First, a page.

Secondly…well, how odd is it to start your book with a discussion of what you’re leaving out of it?
Generally speaking, if you’re going to leave stuff out then you’re doing so because you don’t want to talk about it, so drawing attention to the fact you’re leaving things out is kind of counter-productive.
The text here gives the impression – to me at least – that these omissions are, for him, almost more important than the book itself. It reads to me as if he’s kind of obsessing over what he’s left out and why, and almost feeling bad about it; as if he’s judging himself in some way and overcompensating with a lengthy public explanation that isn’t really necessary and that reveals more of his inner workings on the issue than he realizes. I think he’s using the Preface to justify something, not to us (or at least not just to us), but to himself. It’s almost like we’re reading a transcript of his internal thought process. He’s a little defensive, protesting just a little too much about “conscience” and “confidence,” and comes over as uneasy within himself on the subject.
I think we need to hold that thought.
Thirdly – he makes it glaringly obvious that at least some of the stuff he’s omitting has to do with his marriage. Which is again quite odd. I mean, why is he telling us? As he says, no one lives in a romantic paradise for thirty or forty years, and no one would assume he and Ouida had either. Nor would we expect (or want) him to tell us about every stupid minor fight they ever had. He doesn’t have to write a Preface telling us he’s leaving that stuff out; we take it as a given. So, the mere fact he’s bothering to tell us he isn’t telling stuff about his marriage is, at the same time, also saying there’s something significant enough to be told.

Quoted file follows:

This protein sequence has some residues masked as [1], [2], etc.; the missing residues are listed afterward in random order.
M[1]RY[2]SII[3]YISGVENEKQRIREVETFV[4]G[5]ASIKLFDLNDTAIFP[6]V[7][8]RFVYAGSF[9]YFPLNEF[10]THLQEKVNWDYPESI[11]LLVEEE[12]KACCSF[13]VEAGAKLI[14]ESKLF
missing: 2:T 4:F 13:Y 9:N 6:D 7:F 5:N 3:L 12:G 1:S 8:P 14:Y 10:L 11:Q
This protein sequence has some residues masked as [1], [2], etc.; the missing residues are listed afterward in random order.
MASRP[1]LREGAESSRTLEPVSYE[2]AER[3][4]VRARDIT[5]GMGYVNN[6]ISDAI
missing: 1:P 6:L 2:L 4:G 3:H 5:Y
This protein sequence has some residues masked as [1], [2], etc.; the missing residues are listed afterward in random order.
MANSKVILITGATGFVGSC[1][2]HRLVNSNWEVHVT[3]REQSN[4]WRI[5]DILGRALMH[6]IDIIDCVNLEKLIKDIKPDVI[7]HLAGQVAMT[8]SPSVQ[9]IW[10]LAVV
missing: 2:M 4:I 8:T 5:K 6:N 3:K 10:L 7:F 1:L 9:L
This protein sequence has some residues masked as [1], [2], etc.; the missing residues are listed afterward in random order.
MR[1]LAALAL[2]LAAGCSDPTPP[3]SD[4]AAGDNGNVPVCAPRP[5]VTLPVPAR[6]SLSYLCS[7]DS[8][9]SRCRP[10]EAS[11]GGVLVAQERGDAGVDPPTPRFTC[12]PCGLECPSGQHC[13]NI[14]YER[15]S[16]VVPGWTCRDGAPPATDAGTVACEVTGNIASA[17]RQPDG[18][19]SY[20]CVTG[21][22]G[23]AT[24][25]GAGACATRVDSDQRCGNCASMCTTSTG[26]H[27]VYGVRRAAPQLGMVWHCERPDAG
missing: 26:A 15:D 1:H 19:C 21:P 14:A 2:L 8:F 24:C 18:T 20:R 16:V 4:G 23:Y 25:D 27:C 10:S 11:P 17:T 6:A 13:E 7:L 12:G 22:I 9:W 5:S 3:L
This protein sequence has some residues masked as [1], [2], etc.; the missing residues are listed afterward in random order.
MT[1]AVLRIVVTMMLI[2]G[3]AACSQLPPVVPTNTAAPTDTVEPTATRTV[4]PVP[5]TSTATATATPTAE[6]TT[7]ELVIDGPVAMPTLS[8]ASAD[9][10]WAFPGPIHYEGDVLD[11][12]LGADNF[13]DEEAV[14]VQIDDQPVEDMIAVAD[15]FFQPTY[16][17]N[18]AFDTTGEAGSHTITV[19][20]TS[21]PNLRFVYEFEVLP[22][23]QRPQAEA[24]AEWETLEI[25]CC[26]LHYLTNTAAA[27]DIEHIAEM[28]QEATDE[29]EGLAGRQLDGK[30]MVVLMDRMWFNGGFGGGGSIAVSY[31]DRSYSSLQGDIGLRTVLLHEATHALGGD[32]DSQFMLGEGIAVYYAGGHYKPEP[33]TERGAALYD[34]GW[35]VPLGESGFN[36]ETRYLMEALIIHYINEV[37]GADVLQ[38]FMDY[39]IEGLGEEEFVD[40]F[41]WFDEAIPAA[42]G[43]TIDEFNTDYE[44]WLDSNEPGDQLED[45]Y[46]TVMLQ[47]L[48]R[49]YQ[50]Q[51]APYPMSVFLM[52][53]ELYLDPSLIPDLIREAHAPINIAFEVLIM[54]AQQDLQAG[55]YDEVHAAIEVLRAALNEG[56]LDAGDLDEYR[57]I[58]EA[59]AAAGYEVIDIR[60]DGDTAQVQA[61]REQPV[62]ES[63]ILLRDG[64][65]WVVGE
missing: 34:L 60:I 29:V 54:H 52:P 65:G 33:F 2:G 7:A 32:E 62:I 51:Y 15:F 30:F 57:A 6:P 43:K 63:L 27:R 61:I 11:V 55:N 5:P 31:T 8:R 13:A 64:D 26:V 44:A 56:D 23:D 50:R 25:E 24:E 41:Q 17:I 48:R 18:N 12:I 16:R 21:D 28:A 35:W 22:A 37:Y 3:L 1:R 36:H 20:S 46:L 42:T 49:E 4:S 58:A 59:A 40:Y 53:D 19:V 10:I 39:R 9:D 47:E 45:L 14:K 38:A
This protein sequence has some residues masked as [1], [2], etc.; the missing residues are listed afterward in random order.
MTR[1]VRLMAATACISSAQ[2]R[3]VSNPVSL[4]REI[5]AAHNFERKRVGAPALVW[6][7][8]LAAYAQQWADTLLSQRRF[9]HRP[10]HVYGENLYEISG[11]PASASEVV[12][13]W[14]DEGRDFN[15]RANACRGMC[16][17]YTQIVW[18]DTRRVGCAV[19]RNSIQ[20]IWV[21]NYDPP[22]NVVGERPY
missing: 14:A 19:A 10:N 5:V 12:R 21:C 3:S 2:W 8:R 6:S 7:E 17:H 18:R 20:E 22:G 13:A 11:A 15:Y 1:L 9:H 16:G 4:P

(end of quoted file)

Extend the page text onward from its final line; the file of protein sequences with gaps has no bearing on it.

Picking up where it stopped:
I think it’s paradoxical and quite important that, without this Preface, we would simply take the book at face value, and assume nothing major was missing in his relationship with Ouida. It’s only the fact that he says he’s leaving things out that acts to change that perception. By putting that statement at the front of his book he has sort of obliged us to read the rest of the book with the question in our minds “what isn’t he saying?” I highly doubt that’s completely unintentional on his part.
With this in mind, let’s look a little closer at the text and break it down. It might be a bit more subtle than it first appears.
He starts with the general question – posed to a possibly real, possibly literary symbolic, journalist friend – “Why was it, I asked my friend, that, at least so it seemed to me, successful marriages were not news.”
He gets the answer “because bad news is good news.”
He claims to have found this shocking, but I think we can assume this “shock” is again a literary device, since I doubt anyone could have been that naive after eleven years in Hollywood. Of course bad news is good news for journalists, and Rathbone must be well aware of it. Does he really expect to see headlines saying “Irene Dunne Still Married” or “No-One Shot in Mall Today“? Of course not. In fact, in my view, this whole paragraph is simply a device he’s employing. It has the effect of planting in our minds the idea that his marriage is one of the “successful” ones that are – by definition – not news. And it’s easy not to notice he never says so, or that his own marriage isn’t included in the “happy list” he supplies.